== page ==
0
$\begingroup$

I found this question, about finding the order of the rotational symmetry group in two ways.

It's by using the orbit-stabilizer theorem on a triangle, and by using it on a square.

enter image description here

I know that the orbit stabilizer theorem is the one below, but I don't get how we get a different order even though it's all the same group in the end.

$$\left|{\operatorname{Orb} \left({x}\right)}\right| = \left[{G : \operatorname{Stab} \left({x}\right)}\right] = \dfrac {\left|{G}\right|} {\left|{\operatorname{Stab} \left({x}\right)}\right|}$$

Why are the results that we get different for picking a triangle and picking a square?

$\endgroup$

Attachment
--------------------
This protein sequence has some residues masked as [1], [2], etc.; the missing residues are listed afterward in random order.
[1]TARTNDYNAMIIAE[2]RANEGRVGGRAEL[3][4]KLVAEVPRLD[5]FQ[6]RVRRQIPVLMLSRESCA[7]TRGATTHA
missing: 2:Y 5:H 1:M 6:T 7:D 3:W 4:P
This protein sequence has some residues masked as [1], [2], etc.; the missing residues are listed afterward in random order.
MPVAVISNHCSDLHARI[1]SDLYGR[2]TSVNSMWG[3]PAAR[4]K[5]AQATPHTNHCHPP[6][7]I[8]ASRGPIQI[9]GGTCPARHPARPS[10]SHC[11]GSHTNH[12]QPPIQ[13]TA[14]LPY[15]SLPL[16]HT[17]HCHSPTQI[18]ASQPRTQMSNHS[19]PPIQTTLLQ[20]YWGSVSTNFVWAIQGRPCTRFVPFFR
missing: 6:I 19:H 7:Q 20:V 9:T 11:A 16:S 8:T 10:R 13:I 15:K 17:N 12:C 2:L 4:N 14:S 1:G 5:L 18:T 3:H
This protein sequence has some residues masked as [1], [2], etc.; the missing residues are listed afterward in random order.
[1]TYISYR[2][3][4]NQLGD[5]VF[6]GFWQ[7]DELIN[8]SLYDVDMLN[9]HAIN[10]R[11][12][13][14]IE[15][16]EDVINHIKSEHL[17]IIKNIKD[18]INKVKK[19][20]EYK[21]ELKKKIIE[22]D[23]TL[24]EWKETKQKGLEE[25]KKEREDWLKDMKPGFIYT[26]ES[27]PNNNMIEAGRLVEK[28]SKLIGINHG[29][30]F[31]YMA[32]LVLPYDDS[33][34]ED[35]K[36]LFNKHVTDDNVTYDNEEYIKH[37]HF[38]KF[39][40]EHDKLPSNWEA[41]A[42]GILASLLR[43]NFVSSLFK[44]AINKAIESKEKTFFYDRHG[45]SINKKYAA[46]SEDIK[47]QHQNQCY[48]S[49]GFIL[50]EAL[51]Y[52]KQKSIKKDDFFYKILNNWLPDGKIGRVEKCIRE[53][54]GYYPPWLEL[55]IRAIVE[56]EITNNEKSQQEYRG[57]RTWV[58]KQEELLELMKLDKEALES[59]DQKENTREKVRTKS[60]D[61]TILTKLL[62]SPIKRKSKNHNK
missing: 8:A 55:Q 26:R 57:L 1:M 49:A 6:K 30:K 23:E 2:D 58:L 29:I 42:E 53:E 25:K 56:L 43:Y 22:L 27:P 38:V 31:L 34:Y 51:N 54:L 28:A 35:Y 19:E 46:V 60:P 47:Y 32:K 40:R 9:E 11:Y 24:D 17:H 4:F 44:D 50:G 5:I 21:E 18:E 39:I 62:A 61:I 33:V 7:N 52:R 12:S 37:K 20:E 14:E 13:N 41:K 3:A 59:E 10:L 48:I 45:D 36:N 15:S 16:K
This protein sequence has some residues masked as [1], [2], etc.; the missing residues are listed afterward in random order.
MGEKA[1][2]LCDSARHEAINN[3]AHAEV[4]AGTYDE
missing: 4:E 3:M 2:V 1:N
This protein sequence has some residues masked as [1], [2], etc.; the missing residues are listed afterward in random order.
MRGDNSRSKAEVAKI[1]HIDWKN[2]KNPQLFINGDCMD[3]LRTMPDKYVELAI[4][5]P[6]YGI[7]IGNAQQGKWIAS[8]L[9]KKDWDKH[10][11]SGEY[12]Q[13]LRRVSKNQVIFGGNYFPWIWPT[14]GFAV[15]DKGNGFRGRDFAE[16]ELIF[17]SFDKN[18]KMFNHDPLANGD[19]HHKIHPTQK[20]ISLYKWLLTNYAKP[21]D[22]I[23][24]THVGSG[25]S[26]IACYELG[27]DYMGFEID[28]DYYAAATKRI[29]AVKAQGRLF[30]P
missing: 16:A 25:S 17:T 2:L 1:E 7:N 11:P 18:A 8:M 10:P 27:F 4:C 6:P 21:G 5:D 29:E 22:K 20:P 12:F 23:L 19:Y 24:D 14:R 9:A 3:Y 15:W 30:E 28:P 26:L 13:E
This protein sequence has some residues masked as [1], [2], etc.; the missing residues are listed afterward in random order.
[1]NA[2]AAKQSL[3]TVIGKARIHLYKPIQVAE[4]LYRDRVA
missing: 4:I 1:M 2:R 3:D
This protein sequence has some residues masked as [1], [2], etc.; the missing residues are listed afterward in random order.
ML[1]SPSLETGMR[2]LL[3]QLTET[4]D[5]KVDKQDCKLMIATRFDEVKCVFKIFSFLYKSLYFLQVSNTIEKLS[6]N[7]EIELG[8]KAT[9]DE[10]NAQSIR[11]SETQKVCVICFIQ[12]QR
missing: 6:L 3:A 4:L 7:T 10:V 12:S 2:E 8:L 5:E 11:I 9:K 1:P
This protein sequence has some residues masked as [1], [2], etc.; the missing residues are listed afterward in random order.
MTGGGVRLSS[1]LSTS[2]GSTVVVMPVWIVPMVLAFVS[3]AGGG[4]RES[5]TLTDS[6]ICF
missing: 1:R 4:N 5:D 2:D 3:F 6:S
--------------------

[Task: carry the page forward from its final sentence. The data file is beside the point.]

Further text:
1
$\begingroup$

There is a wonderful explanation by gowers on this website which explains the intuition behind the orbit stabiliser theorem in the first few paragraphs. He also goes in depth into multiple proof strategies of the theorem. If you have any questions about his explanation comment on this post and I can help.

$\endgroup$
  • $\begingroup$ Huh, it seems pretty simple. As I see it, the white triangles are different from the black triangles. For the squares, I guess it would be 6 * 5, since there are 6 squares and five triangles. If I picked a white triangle, would that mean it's 24 * 2 since there are 24 white triangles and two paths? Thanks for the link honestly, I'm going to look into it some more :) $\endgroup$ – Andrew Raleigh Nov 25 '16 at 1:39

Your Answer

By clicking “Post Your Answer”, you agree to our terms of service, privacy policy and cookie policy

Not the answer you're looking for? Browse other questions tagged or ask your own question.